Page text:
A Vintage Wood-Burning Stove Helps Fuel The Modern Day Settler

Kate St.Cyr, known online as the Modern Day Settler, tells us about staying self-sufficient at her antique 1790s New England homestead.

by Phillip Mlynar
PHOTO: Modern Day Settler

“I have always had a love for animals and have always had an interest in the self-sufficient lifestyle,” says Kate St.Cyr, who lives in an antique 1790s homestead in New England that houses a flock of eye-catching Icelandic sheep.

The goings-on at St.Cyr’s homestead are documented on her website and social media outlets, where she dubs herself the Modern Day Settler.

We spoke to St. Cyr about the charms of Icelandic sheep and the day-to-day challenges of living in a vintage home. We also got the story behind her magnificent wood-burning cast iron stove.

Getting Into Homesteading


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St. Cyr says that food was a “big motivator” in her decision to embrace the homesteading lifestyle.

“We raise all of our own animals for our own consumption or the by-products like dairy,” she explains. “Wanting the best quality food in terms of nutrition and the quality of life for the animals themselves was definitely the initial driving force behind it.”

Restoring a Neglected Home

After St.Cyr moved to New England from Pennsylvania, she told her husband that she insisted they live in an old house. But after securing an appropriate property, they had to set about correcting years of neglect.

“The land had completely grown up,” she recalls. “What used to be pastures were thick, overgrown unhealthy woods. We weren’t just able to move here and put up fence and plop down animals. We truly had to beat back the brush and do so much selective clearing to regain use of the property.

“We’ve had to work for every square foot of grass we have.”

Read more: You can extend your grazing time by planting seasonal pastures.

Adding Multi-Purpose Icelandic Sheep

Icelandic sheep play a key and varied role at St.Cyr’s homestead. She says that originally it was the breed’s “absolutely beautiful” look that caught her eye. But after carrying out some research, she discovered a host of benefits.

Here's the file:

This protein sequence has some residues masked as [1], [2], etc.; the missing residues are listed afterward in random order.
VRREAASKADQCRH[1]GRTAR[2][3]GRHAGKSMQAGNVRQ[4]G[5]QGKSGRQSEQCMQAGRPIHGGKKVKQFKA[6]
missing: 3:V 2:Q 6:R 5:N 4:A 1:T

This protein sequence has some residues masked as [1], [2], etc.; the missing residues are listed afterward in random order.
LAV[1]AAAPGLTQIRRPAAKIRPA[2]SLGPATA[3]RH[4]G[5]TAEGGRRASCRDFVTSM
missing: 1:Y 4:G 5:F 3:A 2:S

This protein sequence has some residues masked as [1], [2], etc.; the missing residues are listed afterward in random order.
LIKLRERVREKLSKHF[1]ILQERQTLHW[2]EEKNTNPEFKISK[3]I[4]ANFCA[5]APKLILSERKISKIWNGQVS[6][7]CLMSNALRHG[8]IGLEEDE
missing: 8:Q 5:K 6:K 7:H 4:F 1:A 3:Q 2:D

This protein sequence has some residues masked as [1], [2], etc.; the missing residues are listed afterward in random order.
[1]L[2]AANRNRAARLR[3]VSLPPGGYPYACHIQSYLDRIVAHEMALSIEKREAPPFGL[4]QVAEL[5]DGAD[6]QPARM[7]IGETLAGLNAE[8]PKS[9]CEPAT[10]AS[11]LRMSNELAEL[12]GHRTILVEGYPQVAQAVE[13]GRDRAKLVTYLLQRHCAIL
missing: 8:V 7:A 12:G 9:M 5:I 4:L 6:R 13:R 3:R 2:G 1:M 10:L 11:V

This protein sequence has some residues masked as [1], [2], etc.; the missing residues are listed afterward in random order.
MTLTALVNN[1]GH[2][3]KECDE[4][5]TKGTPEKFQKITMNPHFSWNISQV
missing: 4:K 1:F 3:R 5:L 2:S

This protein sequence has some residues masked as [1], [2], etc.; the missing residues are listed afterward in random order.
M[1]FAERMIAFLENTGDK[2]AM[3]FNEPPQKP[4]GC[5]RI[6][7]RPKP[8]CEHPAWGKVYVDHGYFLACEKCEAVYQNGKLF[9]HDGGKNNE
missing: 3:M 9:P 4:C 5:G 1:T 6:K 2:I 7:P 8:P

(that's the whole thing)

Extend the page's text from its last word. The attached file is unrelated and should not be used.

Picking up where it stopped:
“They have fantastic natural instincts, and they are slightly aloof and on the wild side because they haven’t really been ‘domesticated’ and really bred any differently than they were 1,000 years ago,” she explains. “I saw the difference in the meat and what I could do with the wool, and I’ve gotten into tanning hides. They just seemed like a fantastic, multipurpose breed for us.”

The Homestead’s Heart

A 122-year-old wood-burning stove forms part of the heart of the Modern Day Settler homestead. It turns out, the stove was “sitting in the garage and covered in dust and rust and had boxes on top of it” when she and her husband went to view the property before buying it.

“I told the realtor that has to stay,” she recalls. “It took me a couple of years to save, but then I had it completely restored. And that’s how it looks today.”

Read more: Want to start heating with firewood? Here’s everything you need to know.

Mastering A Wood-Burning Stove

When it comes to cooking with a wood-burning stove, St.Cyr believes that it’s all about mastering the learning curve.

“It’s not like you turn up a dial and get instant temperature increase or decrease,” she says. “You really need to learn to read the coals and read the fires and learn how to properly open up a draft and close one damper. You get a feel for the stove and every stove is different.

“There’s definitely a learning curve and a relationship that you form with the stove.”

Follow Kate St.Cyr at Instagram.

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